Knapsack

August 23, 2011

We look today at a famous problem known as the knapsack problem. The task is to fill a knapsack that can carry objects of a known total weight—the capacity—with objects of a given set—each object having a given weight and value—in such a way as to maximize the sum of the values of the objects. Since any individual object is subject to a binary decision to either take it or leave it, this variant of the knapsack problem is known as the 0/1 knapsack.

The usual algorithm uses dynamic programming on the recurrence expression V[i,w] = max(V[i−1,w], vi + V[i−1,wwi]), where V[i,w] is the maximum value of a knapsack of capacity w using the first i objects (which must be arranged by increasing weight), vi is the value of the ith object, and wi is the weight of the ith object. The program builds up the V matrix, starting from V[0,w] = 0, for all weights 0 ≤ wW and all sets of objects 1 ≤ in, where n is the number of objects available. The answer is V[n,W].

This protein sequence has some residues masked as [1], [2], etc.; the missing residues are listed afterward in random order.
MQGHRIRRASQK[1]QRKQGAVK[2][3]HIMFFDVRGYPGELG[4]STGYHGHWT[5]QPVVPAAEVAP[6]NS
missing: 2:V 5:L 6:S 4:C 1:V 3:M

Your task is to write a function that implements the knapsack algorithm. When you are finished, you are welcome to read or run a suggested solution, or to post your own solution or discuss the exercise in the comments below.

Pages: 1 2

10 Responses to “Knapsack”

1. Mike said

Python 3.

```from collections import namedtuple
from operator import attrgetter

Item = namedtuple('Item','name value weight')
Node = namedtuple('Node','value items')

def knapsack(items, capacity):
m = [Node(0,[])] * (capacity + 1)

for item in sorted(items, key=operator.attrgetter('weight')):
for w in range(capacity, item.weight-1, -1):

prev = m[w - item.weight]

if prev.value + item.value > m[w].value:
m[w] = Node(prev.value + item.value, prev.items + [item.name])

return m[-1].value, sorted(m[-1].items)
```
2. Mike said

‘items’ is a list of objects that have ‘name’, ‘value’, and ‘weight’ attributes. For testing, I used the Item() namedtuple above.

Example,

```from random import randint

items = [Item(c, randint(1,50), randint(1,15)) for c in 'abcdefgh']